It's official, finally. At the close of business on Tuesday, Sept. 13, the Fort Monmouth commissary will shutter its doors for good.
Washington got the news first and now New Jersey's lawmakers are throwing down.
In a joint statement released Tuesday, U.S. Senators Frank R. Lautenberg (D-NJ) and Robert Menendez (D-NJ), and Representatives Frank Pallone, Jr. (D-NJ-6) and Rush Holt (D-NJ-12), "slammed the U.S. Department of Defense (DOD) for its decision to close the Fort Monmouth commissary when the base closes next month."
The lawmakers had been hot on the case of the DOD for more than a year trying to get the department to cease or delay closure of the commissary which serves, according to the governor's office, 22,000 area veterans. In June, the governor joined the growing chorus calling on the department to hold off on the closure.
In July, Patch interviewed Holt after he met with members of the House Appropriations Subcommittee on Defense to gain support for a two year extension for the beloved fort store which delivers food and household goods to military personnel and retirees at significant savings.
At that time a representative for the Defense Commissary Agency (DeCA) said that DOD policy would only allow for the store to stay open if there were 100 active duty military using it, a criteria, he said, Fort Monmouth's commissary wouldn't meet.
In February, state lawmakers hailed a small victory when they got the support of Army Secretary John McHugh who reccommended to the DOD that the commissary stay open on a trial basis for an additional two years.
During the months since this request the DOD remained silent about the secretary's request, which left local officials, veterans and retirees pulling out their hair. In June Freeholder and veterans advocate Lillian Burry said she had it on good authority that the DOD was leaning in the direction of keeping the store open. "We've received a stay of execution," she told the board of the Fort Monmouth Economic Revitalization Authority (FMERA).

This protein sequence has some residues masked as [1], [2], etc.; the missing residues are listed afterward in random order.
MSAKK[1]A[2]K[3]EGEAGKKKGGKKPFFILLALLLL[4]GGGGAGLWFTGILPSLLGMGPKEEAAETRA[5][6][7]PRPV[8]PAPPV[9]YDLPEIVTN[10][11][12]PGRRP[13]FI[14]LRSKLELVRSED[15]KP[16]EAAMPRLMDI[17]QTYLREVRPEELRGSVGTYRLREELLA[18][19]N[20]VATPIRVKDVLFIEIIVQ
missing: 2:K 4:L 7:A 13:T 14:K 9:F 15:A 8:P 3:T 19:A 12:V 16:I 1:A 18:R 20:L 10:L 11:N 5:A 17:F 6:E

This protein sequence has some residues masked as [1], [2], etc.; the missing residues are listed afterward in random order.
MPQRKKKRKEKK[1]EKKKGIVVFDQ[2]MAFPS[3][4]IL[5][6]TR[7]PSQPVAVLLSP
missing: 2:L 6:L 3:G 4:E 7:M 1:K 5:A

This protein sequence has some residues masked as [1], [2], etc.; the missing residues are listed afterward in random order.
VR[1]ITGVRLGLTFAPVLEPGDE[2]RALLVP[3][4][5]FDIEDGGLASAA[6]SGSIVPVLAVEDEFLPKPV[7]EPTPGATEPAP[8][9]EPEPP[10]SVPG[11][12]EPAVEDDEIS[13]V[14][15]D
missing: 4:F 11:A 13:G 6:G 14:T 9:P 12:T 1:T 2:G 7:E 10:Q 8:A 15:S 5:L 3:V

That stay turned out to be just six weeks when the closing was moved from Aug. 1 to Sept. 13.
On Wednesday, the DOD finally confirmed that it would not extend the life of the commissary.
"After careful review and analysis, the DOD approved the DeCA oversight Board of Directors recommendation to discontinue commissary and exchange operations at Fort Monmouth, New Jersey," said a DOD spokeswoman.
According to the spokeswoman, when a military installation closes, generally the commissary does too.
"In this constrained budgetary environment," the spokeswoman said, "the department must take advantage of all previously approved and programmed savings, so we can realign resources to better support force structure changes."
Bruce Steadman, director of FMERA, the authority charged with redevelopment of the fort property, was not pleased at the news.
"Clearly we are disappointed that the undersecretary did not take the governor’s recommendation to keep it open for two more years. Army Secretary McHugh had made the same recommendation," Steadman told Patch on Wednesday. "This is a huge disappointment for the community, the customers of the commissary, for FMERA and for the rest of the stakeholders. The governor’s office is planning on appealing to Secretary (of Defense Leon) Panetta, and have requested a copy of the independent review board’s report to the undersecretary.”
The DOD says closing the commissary will save the department an estimated $2.8 million annually. Authorized patrons can still enjoy the commissary benefit by using the commissaries at Lakehurst NAES (30 miles), Joint Base Lakehurst-McGuire-Dix (46 miles) and Fort Hamilton (45 miles).
For those military families in Monmouth County under their own "constrained bugetary environment," and who have counted on the average 25-30 percent discount as part of their budget, this may seem a bitter consolation.